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- Subject: Re: [lua-l] Digest Number 698
- From: Dominik Wagner <dominik-wagner@...>
- Date: Wed, 17 Apr 2002 20:23:31 +0200
On Mittwoch, April 17, 2002, at 06:50 , Edgar Toernig wrote:
Luiz Henrique de Figueiredo wrote:
I'm not sure if the global statement is the right thing.
It's a new thing, and certainly not simple (or at least capable of
in quite complicated ways), but we thing it does address a need. Or
(The only snag right now is the need for "predeclarations".)
It does more. As I see it, people want some kind of protection against
variable names. One fundamental part of that is a way to easily know
globals are exported by a module/file/library. That is not addressed
current global statement (the 'snag' you mention: the core wants to
globals without the need to import each one individually).
The "global" declaration is for sophisticated uses, but I don't think
the language more difficult: it just let's you do complicated scope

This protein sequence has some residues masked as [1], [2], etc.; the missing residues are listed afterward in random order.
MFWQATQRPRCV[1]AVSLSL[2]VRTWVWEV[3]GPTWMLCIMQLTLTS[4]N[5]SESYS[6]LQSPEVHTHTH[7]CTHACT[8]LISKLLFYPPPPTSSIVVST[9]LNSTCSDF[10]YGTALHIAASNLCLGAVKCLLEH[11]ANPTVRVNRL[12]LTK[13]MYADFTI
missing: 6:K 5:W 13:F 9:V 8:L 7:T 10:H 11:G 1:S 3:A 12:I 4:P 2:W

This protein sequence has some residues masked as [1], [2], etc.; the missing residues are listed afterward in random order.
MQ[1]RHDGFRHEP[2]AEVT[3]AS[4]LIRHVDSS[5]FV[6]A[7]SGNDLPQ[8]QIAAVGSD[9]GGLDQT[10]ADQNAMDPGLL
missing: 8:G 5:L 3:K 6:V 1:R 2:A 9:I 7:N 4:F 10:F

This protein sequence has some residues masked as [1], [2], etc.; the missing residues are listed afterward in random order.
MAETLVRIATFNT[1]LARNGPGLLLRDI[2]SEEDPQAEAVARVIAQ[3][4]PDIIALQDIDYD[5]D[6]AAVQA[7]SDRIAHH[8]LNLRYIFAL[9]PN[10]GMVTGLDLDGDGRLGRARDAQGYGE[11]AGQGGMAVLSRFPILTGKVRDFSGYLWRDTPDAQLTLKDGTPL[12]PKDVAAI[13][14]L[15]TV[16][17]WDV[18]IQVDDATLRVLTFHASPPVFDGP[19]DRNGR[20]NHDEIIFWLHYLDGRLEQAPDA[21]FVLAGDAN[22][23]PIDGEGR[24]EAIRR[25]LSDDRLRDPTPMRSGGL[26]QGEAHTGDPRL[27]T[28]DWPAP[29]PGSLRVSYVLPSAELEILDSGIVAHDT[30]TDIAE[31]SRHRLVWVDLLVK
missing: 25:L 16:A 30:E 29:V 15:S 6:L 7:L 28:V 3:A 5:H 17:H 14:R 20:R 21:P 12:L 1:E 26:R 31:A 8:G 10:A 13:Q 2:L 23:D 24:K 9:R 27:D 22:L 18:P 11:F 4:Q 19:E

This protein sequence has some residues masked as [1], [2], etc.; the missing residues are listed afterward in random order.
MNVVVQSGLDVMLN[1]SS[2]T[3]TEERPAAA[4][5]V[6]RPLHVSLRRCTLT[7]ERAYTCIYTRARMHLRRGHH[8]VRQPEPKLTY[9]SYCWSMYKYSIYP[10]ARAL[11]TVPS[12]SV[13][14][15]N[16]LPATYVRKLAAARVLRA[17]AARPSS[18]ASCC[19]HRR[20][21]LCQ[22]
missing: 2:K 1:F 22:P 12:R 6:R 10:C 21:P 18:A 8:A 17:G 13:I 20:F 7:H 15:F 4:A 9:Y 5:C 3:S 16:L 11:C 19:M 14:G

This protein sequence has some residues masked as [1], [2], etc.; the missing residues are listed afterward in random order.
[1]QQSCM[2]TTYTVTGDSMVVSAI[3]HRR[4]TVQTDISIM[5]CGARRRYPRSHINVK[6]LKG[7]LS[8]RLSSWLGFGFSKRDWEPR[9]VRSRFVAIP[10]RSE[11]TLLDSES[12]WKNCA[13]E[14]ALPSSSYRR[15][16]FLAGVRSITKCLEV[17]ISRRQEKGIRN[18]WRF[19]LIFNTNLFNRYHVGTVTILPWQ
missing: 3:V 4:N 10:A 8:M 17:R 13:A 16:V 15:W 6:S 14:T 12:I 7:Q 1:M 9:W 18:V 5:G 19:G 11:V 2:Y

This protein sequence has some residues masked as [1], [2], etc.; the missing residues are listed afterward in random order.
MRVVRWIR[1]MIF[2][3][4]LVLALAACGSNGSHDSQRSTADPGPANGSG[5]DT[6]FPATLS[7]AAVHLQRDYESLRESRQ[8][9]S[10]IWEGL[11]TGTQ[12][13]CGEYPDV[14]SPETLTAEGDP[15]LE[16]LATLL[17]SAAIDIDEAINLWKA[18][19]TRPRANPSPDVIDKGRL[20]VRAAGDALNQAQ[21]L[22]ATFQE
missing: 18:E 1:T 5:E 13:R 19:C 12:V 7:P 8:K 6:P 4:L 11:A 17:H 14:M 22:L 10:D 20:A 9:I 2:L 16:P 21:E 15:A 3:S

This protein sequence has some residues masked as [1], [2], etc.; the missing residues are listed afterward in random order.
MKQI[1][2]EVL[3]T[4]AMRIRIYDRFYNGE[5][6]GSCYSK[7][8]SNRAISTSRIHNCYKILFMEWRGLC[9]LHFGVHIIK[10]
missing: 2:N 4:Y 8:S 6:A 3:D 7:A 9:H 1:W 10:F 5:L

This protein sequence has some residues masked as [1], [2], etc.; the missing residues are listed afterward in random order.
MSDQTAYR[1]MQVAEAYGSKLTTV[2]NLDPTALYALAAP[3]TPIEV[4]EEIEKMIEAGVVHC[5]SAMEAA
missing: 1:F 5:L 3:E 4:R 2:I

And that is what I fear. The simple 'global <name>' is easy and I have
problem with that. A method to let the compiler check for undefined
But the 'global ... in <table>' is something completely different. It
address the mentioned 'need'. It introduces a method for complicated
variable bindings and my fear is that you get even more complex rules
identifier accesses which object?) than the rules in C++. Reading
may become a nightmare.
I aggree. i have a very strange feeling about this global in statement.
What i defininatley don't like is the problem with old and other code
that relies on the "normal" way of globals.
If i use e.g.
global in nil
then any code that is dofiled or something has to obey to this, or it
won't work. quite a mess for any Standard Libraries.
Libraries suddenly depend on how the user wants to handle globals.
That's (as far as i can see now) a bloody mess.
I want to do reusable, as indepent libraries as possible!
And what use is a global-control when you can't use it if you want to
use this or that library or vice versa. Or am i just to blind to see the
simple solution here?
Another thing i don't grasp at the moment is how
global in nil
can be used at all?
after that you have no access to the original functions, or have you?
or do you have to do something like this:
global in nil
and then strfind and print can be used?
In fact, I think that the 'global ... in <table>' has nothing to do
any more. It's a shorthand to access table fields (Pascal's
A completely different topic.
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